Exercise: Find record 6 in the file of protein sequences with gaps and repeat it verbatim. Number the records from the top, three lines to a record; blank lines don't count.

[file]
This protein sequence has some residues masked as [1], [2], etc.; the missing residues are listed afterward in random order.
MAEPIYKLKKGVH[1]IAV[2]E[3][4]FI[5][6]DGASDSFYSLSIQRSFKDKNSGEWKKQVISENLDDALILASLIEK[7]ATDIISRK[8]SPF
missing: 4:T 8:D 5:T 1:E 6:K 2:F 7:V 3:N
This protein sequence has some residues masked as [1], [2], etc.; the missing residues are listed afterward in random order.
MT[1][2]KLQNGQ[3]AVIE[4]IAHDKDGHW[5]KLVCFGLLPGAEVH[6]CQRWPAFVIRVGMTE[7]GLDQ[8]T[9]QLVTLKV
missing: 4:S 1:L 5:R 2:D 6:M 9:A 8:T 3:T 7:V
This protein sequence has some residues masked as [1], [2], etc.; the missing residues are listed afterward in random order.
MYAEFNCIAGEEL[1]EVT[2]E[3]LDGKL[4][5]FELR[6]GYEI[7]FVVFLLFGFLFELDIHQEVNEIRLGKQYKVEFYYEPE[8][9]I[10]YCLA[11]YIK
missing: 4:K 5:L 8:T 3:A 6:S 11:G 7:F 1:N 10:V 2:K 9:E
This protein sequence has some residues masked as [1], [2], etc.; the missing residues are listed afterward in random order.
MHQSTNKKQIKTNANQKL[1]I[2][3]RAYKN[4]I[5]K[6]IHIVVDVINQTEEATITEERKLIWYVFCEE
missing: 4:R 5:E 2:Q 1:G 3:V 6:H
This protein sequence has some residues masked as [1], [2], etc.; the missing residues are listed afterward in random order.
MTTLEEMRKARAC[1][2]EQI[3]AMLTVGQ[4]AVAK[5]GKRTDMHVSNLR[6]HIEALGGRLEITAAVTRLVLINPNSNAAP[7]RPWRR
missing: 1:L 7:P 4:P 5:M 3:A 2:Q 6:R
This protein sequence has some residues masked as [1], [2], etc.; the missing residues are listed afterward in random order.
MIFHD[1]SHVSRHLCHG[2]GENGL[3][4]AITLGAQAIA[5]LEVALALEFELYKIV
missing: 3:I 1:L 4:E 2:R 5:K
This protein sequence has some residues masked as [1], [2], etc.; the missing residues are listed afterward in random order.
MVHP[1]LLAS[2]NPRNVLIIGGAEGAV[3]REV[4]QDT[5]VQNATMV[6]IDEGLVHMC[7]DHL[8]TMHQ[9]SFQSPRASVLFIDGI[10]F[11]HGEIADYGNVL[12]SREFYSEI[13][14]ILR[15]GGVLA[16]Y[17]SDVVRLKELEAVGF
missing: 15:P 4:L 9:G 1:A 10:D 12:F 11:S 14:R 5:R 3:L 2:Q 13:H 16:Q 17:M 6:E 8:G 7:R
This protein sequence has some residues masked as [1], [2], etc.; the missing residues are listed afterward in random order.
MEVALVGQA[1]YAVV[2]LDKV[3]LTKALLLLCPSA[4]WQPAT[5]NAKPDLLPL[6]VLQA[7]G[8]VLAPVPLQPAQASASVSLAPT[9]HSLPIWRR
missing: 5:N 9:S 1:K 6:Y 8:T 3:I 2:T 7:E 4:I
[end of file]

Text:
This protein sequence has some residues masked as [1], [2], etc.; the missing residues are listed afterward in random order.
MIFHD[1]SHVSRHLCHG[2]GENGL[3][4]AITLGAQAIA[5]LEVALALEFELYKIV
missing: 3:I 1:L 4:E 2:R 5:K